CDC updates novel H3N2 info for clinicians

Aug 10, 2012 (CIDRAP News) – The US Centers for Disease Control and Prevention (CDC) today reported that it has received 153 reports of novel H3N2 infections (H3N2v) since illnesses started surfacing in the middle of July, nearly all of them in people who had contact with pigs or were around pigs at fairs.

In another development, the CDC issued new information on H3N2v for clinicians, including an evaluation of rapid influenza tests that found their sensitivity varies greatly, and the agency urged clinicians not to use negative results as the basis for treatment.

The CDC's latest total includes seven new cases that the Indiana State Department of Health reported yesterday, plus one new case from Ohio. Meanwhile, the Ohio Department of Health (ODH) today announced six more cases, which would push its total to 36 and the national total to 158.

In a joint statement with the Ohio Department of Agriculture (ODA), the ODH said the two departments are launching an outreach plan to boost H3N2v awareness at county fairs, including visits at each fair and in-person contact with swine exhibitors. The ODA has established guidance for fair boards, and the agencies have produced a YouTube video for fairgoers and exhibitors.

At a press briefing yesterday, the CDC said the surge in reports involving the swine-origin H3N2 virus that contains the matrix gene from the 2009 H1N1 virus reflects a real rise in the number of cases, as well as a change in how the cases are reported.

In an early-release edition of Morbidity and Mortality Weekly Report (MMWR) today, the CDC said state laboratories have been using the CDC Flu rT-PCR Dx Panel to detect the novel virus, and their positive findings were initially considered inconclusive until confirmed as H3N2v by the CDC. However, on Aug 7 the CDC updated the results interpretation of the test for public health labs, which allows them to report the presumptive H3N2v-positives as confirmed cases.

The CDC said 128 (93%) of the patients are younger than age 18 and the median age is 7 years. Though the infections have predominantly occurred in kids, the fact that 10 of the illnesses involved adults underscores the point that people of any age can be infected, the CDC said. It urged people with underlying health conditions that pose a high risk of complications from flu to avoid swine barns this summer, especially if sick pigs have been identified.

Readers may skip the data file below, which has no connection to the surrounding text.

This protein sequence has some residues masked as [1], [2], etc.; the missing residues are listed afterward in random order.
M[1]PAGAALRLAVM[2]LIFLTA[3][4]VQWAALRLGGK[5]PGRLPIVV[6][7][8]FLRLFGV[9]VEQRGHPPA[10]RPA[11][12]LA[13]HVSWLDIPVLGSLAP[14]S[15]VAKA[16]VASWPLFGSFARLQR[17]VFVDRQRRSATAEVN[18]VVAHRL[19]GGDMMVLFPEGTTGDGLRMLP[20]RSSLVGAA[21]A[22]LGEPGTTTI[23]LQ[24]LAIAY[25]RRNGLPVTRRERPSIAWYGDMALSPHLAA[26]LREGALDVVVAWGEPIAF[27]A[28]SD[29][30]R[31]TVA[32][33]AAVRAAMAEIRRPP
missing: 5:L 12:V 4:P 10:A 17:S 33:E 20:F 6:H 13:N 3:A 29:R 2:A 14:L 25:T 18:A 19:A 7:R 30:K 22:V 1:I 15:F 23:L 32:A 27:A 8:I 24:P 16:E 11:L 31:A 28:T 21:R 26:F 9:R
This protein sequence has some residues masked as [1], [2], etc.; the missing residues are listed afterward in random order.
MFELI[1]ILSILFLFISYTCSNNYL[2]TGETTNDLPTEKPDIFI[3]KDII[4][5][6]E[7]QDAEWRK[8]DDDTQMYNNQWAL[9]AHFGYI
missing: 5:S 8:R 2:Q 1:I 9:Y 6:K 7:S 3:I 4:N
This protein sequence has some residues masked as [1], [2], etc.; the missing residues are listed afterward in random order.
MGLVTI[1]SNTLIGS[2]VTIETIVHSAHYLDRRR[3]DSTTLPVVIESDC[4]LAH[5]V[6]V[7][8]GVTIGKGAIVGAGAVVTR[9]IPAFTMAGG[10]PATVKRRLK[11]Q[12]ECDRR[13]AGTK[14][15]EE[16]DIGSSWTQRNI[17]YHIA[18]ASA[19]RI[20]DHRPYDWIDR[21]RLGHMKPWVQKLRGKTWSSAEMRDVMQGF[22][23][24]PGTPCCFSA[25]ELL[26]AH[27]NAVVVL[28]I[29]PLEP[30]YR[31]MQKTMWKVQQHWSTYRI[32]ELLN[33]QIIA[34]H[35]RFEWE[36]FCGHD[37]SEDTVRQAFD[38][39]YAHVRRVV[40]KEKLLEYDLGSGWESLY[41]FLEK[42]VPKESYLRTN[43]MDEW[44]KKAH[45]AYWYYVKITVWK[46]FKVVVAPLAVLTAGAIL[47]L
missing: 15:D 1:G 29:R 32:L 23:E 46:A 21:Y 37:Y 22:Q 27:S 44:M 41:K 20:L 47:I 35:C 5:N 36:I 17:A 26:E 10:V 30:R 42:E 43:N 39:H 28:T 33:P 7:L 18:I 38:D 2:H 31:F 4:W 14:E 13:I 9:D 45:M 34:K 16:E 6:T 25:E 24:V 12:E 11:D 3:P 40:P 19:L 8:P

In initial tests on seven rapid flu diagnostic tests, four detected all of the H3N2v viruses, the CDC reported. It said the findings reinforce that negative test results shouldn't be considered conclusive for ruling out H3N2v infection. CDC added that more data are needed on the performance of the rapid tests but that both positive and negative findings should be interpreted in the broader context of circulating strains in the community, level of clinical suspicion, disease severity, and patients' underlying risk factors.

The CDC said that although human-to-human transmission hasn't been seen in this summer's H3N2v infections, limited spread was suspected in a few cases that were detected in households and in a child-care setting in 2011. It urged state health officials to enhance surveillance, especially in areas where infections have already been confirmed.

"The initial goal of enhanced surveillance is to detect the source and geographic spread of these viruses, but once cases are detected, particular emphasis should be placed on detection of ongoing transmission within the community through investigation of close contacts of patients with confirmed cases," the CDC wrote.

In a separate information release for clinicians, the CDC said the H3N2v infections can't be distinguished clinically from seasonal flu infections and other flulike illnesses. The key to identifying a suspected H3N2v infection is to tease out a link to swine exposure in the week before illness onset, including direct contact with pigs, indirect exposure (such as walking through a swine barn at a fair), and close contact with a sick person who had recent swine exposure.

The virus has been circulating in US pigs since 2011, has been detected in many states, and appears to be circulating widely in the nation's pig populations, the CDC said.

Healthcare workers have noted some instances of asthma exacerbation in patients infected with H3N2v, and the CDC warned that people with underlying medical conditions are at greater risk for complications, as with seasonal flu.

Limited serologic data show that children younger than 10 lack immunity to the virus and are most susceptible, and that while other age-groups may have cross-protective antibodies, some persons are still susceptible to the new virus, according to the CDC.

Patients with flu-like illness and an epidemiologic link to swine exposure should be considered probable H3N2v cases and local health departments should be notified as soon as possible for additional testing, the agency said.

Meanwhile, overall US flu markers remained at low summer levels, according to the CDC's weekly flu report, which made note of the new H3N2v infections.

See also:

Aug 10 ODH/ODA statement

Aug 10 MMWR report

Aug 10 CDC interim information for clinicians on H3N2v infections

Aug 10 CDC weekly influenza update

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